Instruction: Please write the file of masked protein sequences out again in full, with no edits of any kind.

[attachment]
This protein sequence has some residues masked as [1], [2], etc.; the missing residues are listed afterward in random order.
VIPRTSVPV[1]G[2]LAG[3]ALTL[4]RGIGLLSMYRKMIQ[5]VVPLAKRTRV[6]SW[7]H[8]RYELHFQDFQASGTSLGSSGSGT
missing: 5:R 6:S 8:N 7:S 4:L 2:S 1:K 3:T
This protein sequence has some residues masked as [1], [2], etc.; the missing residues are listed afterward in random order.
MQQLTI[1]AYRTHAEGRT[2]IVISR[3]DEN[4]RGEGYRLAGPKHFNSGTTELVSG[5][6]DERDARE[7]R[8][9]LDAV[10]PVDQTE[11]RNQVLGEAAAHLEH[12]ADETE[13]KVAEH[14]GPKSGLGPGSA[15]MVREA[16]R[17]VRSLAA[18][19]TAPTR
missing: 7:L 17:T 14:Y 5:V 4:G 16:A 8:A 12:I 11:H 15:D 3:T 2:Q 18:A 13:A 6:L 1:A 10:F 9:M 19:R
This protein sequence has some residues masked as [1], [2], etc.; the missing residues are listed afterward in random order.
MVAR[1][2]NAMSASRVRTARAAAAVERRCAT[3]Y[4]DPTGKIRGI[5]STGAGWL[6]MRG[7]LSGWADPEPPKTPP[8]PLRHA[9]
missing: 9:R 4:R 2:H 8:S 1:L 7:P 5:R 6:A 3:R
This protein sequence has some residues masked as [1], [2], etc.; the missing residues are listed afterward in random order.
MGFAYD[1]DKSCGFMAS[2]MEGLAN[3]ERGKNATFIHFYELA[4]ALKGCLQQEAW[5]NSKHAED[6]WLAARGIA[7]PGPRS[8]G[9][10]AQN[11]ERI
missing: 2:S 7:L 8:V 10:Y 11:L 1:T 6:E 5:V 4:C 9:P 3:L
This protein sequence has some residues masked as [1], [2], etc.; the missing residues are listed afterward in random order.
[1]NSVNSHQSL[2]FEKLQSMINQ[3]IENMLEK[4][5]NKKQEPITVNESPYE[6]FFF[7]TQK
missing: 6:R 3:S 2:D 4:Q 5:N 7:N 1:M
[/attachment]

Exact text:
This protein sequence has some residues masked as [1], [2], etc.; the missing residues are listed afterward in random order.
VIPRTSVPV[1]G[2]LAG[3]ALTL[4]RGIGLLSMYRKMIQ[5]VVPLAKRTRV[6]SW[7]H[8]RYELHFQDFQASGTSLGSSGSGT
missing: 5:R 6:S 8:N 7:S 4:L 2:S 1:K 3:T
This protein sequence has some residues masked as [1], [2], etc.; the missing residues are listed afterward in random order.
MQQLTI[1]AYRTHAEGRT[2]IVISR[3]DEN[4]RGEGYRLAGPKHFNSGTTELVSG[5][6]DERDARE[7]R[8][9]LDAV[10]PVDQTE[11]RNQVLGEAAAHLEH[12]ADETE[13]KVAEH[14]GPKSGLGPGSA[15]MVREA[16]R[17]VRSLAA[18][19]TAPTR
missing: 7:L 17:T 14:Y 5:V 4:G 16:A 8:A 12:I 11:H 15:D 3:T 2:Q 18:A 13:A 6:L 1:A 10:F 9:M 19:R
This protein sequence has some residues masked as [1], [2], etc.; the missing residues are listed afterward in random order.
MVAR[1][2]NAMSASRVRTARAAAAVERRCAT[3]Y[4]DPTGKIRGI[5]STGAGWL[6]MRG[7]LSGWADPEPPKTPP[8]PLRHA[9]
missing: 9:R 4:R 2:H 8:S 1:L 7:P 5:R 6:A 3:R
This protein sequence has some residues masked as [1], [2], etc.; the missing residues are listed afterward in random order.
MGFAYD[1]DKSCGFMAS[2]MEGLAN[3]ERGKNATFIHFYELA[4]ALKGCLQQEAW[5]NSKHAED[6]WLAARGIA[7]PGPRS[8]G[9][10]AQN[11]ERI
missing: 2:S 7:L 8:V 10:Y 11:L 1:T 6:E 5:V 4:C 9:P 3:L
This protein sequence has some residues masked as [1], [2], etc.; the missing residues are listed afterward in random order.
[1]NSVNSHQSL[2]FEKLQSMINQ[3]IENMLEK[4][5]NKKQEPITVNESPYE[6]FFF[7]TQK
missing: 6:R 3:S 2:D 4:Q 5:N 7:N 1:M